The World’s Technological Capacity to Store, Communicate, and Compute Information

A study appearing Feb. 10 in Science Express calculates the world’s total technological capacity to store, communicate and compute information, part of a Special Online Collection: Dealing with Data.

The study by the USC Annenberg School for Communication & Journalism estimates that in 2007, humankind was able to store 2.9 × 1020 optimally compressed bytes, communicate almost 2 × 1021 bytes, and carry out 6.4 × 1018 instructions per second on general-purpose computers.

  • General-purpose computing capacity grew at an annual rate of 58%.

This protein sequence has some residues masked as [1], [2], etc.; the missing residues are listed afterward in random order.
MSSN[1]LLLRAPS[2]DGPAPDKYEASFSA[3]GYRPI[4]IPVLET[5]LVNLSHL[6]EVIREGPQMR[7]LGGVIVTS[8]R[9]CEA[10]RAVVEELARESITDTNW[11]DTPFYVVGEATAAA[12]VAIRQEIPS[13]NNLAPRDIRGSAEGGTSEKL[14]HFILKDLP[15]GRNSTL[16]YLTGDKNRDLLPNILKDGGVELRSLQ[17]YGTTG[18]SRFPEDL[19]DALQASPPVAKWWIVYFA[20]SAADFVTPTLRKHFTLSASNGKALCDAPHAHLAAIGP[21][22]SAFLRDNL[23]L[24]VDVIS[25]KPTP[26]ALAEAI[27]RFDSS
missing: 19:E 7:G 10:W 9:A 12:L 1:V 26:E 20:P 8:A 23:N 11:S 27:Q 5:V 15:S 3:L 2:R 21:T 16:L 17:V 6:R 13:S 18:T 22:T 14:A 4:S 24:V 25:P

• The world’s capacity for bidirectional telecommunication grew at 28% per year, closely followed by the increase in globally stored information (23%).
  • Humankind’s capacity for unidirectional information diffusion through broadcasting channels has experienced comparatively modest annual growth (6%).
  • Telecommunication has been dominated by digital technologies since 1990 (99.9% in digital format in 2007), and the majority of our technological memory has been in digital format since the early 2000s (94% digital in 2007).

How much information can the world store, communicate, and compute? from SCVideos on Vimeo.

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